Join us for a free panel discussion exploring ideas to make urban farming in high-density environments a realistic proposition.
Imagine our fresh food being produced in skyscrapers, right in the cities we live in. Many see this as only a fantasy, others as a technical necessity.
Vertical farming in our cities is at present not financially viable. While advances in high intensity consolidated farming processes have greatly increased yields, they have not achieved a level that would allow farming programs to realistically compete with the commercial market on a financial basis.
FarmHD is a part of a suite of design-led research investigations that are questioning what would need to shift in our cities in order to make urban farming in high-density environments a realistic proposition.
Cities such as Hong Kong have witnessed the explosion in highrise and super-dense environments, and have experimented with vertical living and commerce for decades. At the same time, Australia is a major exporter of high quality fresh produce, with a strong track record of research and innovation in agriculture.
The dialogue between Australian and Chinese approaches to this pressing issue of food security, local food accessibility and practical architectural approaches for high-density agriculture have yielded new insights and industry collaborations in this field. The project will gather experts and designers to speculate on these questions, and to propose new ideas.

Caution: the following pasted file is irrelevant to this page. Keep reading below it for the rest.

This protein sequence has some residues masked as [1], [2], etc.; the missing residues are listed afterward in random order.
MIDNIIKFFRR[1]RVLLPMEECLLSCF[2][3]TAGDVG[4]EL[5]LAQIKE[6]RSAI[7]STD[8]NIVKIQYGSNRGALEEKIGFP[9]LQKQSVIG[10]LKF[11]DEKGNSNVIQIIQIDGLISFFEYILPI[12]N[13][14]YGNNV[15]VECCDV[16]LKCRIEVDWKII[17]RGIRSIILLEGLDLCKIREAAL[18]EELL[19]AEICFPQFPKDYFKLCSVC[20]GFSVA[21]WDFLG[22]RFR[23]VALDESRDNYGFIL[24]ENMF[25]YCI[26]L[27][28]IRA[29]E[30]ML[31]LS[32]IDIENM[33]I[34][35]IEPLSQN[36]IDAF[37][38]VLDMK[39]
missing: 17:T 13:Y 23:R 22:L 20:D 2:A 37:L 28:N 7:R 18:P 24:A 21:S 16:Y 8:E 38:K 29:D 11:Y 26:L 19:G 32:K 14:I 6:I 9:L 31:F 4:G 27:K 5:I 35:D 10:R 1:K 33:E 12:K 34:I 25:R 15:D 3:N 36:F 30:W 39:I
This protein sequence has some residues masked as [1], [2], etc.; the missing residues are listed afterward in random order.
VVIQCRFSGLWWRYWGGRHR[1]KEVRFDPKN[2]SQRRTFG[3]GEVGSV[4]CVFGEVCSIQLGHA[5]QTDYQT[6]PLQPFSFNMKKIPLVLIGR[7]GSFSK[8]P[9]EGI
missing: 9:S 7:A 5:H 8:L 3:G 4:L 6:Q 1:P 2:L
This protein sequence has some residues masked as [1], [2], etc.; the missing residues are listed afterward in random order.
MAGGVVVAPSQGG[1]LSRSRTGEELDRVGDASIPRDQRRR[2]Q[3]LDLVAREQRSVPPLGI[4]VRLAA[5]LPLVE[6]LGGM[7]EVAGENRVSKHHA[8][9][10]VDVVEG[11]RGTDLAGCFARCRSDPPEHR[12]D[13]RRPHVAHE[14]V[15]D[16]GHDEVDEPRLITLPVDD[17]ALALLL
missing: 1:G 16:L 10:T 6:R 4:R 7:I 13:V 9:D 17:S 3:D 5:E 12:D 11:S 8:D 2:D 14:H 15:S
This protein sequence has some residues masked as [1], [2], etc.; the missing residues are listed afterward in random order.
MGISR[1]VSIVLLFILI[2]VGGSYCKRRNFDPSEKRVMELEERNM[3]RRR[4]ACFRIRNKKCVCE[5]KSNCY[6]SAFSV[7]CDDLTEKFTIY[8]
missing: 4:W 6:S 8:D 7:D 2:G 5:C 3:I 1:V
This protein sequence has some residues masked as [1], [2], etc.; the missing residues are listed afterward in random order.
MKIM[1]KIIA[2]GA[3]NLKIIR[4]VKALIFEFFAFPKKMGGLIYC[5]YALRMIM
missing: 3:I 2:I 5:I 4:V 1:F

The FARM HIGH DENSITY project aims to continue and deepen the conversation about farms in our future cities.
Thomas Chung, John Doyle, Graham Crist, Paul Minifie, Mauro Baracco, Tony Bundock, Sasaki Associates, ZAA Architects, Sumperimpose Architects, Mark Jacques, Juliette Anich.
Walk to the intersection of Victoria and Swanston Streets.
Trams running along Swanston Street include routes 1, 3, 5, 6, 8, 16, 64, 67 and 72, from which you can connect to the train at Melbourne Central or Flinders Street. Visit the Public Transport Victoria website for more information and connecting services in your area.
No on-campus parking is available for visitors, but you’ll find many commercial car parks a short walk away. Metered street parking is also available nearby, but note the time limits and clearway restrictions.